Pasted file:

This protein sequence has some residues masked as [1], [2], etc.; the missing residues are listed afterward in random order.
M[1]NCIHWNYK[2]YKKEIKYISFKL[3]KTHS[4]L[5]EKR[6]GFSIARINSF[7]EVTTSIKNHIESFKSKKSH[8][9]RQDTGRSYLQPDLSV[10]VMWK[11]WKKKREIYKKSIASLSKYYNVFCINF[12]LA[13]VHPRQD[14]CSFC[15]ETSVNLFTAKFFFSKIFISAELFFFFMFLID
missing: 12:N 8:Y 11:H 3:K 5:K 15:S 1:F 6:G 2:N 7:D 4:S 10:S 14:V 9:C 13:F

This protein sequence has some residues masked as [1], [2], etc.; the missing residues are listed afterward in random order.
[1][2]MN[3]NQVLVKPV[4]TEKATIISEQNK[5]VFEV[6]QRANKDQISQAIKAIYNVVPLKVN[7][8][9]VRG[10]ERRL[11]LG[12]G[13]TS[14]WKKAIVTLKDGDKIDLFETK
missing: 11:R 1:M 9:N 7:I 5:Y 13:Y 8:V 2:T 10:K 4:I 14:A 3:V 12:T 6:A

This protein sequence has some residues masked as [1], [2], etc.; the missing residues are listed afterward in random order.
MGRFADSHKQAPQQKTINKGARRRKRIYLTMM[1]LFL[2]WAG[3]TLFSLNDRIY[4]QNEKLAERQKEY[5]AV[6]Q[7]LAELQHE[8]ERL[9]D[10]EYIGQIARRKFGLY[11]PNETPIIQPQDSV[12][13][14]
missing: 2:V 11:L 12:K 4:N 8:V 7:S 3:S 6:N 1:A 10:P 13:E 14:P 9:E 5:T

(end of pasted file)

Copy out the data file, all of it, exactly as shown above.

This protein sequence has some residues masked as [1], [2], etc.; the missing residues are listed afterward in random order.
M[1]NCIHWNYK[2]YKKEIKYISFKL[3]KTHS[4]L[5]EKR[6]GFSIARINSF[7]EVTTSIKNHIESFKSKKSH[8][9]RQDTGRSYLQPDLSV[10]VMWK[11]WKKKREIYKKSIASLSKYYNVFCINF[12]LA[13]VHPRQD[14]CSFC[15]ETSVNLFTAKFFFSKIFISAELFFFFMFLID
missing: 12:N 8:Y 11:H 3:K 5:K 15:S 1:F 6:G 2:N 7:D 4:S 10:S 14:V 9:C 13:F

This protein sequence has some residues masked as [1], [2], etc.; the missing residues are listed afterward in random order.
[1][2]MN[3]NQVLVKPV[4]TEKATIISEQNK[5]VFEV[6]QRANKDQISQAIKAIYNVVPLKVN[7][8][9]VRG[10]ERRL[11]LG[12]G[13]TS[14]WKKAIVTLKDGDKIDLFETK
missing: 11:R 1:M 9:N 7:I 5:Y 13:Y 8:V 2:T 10:K 4:I 14:A 3:V 12:T 6:A

This protein sequence has some residues masked as [1], [2], etc.; the missing residues are listed afterward in random order.
MGRFADSHKQAPQQKTINKGARRRKRIYLTMM[1]LFL[2]WAG[3]TLFSLNDRIY[4]QNEKLAERQKEY[5]AV[6]Q[7]LAELQHE[8]ERL[9]D[10]EYIGQIARRKFGLY[11]PNETPIIQPQDSV[12][13][14]
missing: 2:V 11:L 12:K 4:N 8:V 7:S 3:S 6:N 1:A 10:P 13:E 14:P 9:E 5:T